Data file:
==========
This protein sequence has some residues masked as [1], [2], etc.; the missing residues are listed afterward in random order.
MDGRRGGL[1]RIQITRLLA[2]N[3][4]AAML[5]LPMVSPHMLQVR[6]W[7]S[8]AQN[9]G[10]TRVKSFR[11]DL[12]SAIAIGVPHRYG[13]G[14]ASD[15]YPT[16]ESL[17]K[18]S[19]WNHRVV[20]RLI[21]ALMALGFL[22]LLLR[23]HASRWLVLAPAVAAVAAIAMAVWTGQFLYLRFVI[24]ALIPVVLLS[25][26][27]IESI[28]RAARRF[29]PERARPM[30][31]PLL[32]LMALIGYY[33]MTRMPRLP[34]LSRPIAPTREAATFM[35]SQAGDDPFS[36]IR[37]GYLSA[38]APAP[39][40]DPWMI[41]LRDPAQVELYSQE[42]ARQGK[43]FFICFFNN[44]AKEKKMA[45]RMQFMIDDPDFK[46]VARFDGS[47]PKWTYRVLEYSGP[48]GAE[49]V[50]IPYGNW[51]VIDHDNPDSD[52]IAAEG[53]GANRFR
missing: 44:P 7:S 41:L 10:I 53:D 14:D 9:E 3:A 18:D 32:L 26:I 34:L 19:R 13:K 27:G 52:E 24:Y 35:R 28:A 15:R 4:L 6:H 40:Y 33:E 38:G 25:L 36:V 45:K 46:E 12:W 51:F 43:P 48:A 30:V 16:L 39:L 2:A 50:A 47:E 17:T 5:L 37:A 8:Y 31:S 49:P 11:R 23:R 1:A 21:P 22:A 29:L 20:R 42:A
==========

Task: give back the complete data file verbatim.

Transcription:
This protein sequence has some residues masked as [1], [2], etc.; the missing residues are listed afterward in random order.
MDGRRGGL[1]RIQITRLLA[2]N[3][4]AAML[5]LPMVSPHMLQVR[6]W[7]S[8]AQN[9]G[10]TRVKSFR[11]DL[12]SAIAIGVPHRYG[13]G[14]ASD[15]YPT[16]ESL[17]K[18]S[19]WNHRVV[20]RLI[21]ALMALGFL[22]LLLR[23]HASRWLVLAPAVAAVAAIAMAVWTGQFLYLRFVI[24]ALIPVVLLS[25][26][27]IESI[28]RAARRF[29]PERARPM[30][31]PLL[32]LMALIGYY[33]MTRMPRLP[34]LSRPIAPTREAATFM[35]SQAGDDPFS[36]IR[37]GYLSA[38]APAP[39][40]DPWMI[41]LRDPAQVELYSQE[42]ARQGK[43]FFICFFNN[44]AKEKKMA[45]RMQFMIDDPDFK[46]VARFDGS[47]PKWTYRVLEYSGP[48]GAE[49]V[50]IPYGNW[51]VIDHDNPDSD[52]IAAEG[53]GANRFR
missing: 44:P 7:S 41:L 10:I 53:D 14:D 9:E 3:A 18:D 32:L 26:I 34:L 19:R 13:K 27:G 52:E 24:Y 35:R 28:A 15:R 4:L 6:H 40:Y 33:E 38:G 25:L 36:V 45:K 46:E 12:W 51:F 43:P 48:A 30:V 16:L 39:L 2:A 50:A 47:E 17:T 5:L 37:A 8:Y 31:S 49:P 11:R 23:R 1:A 21:P 22:A 29:L 20:R 42:A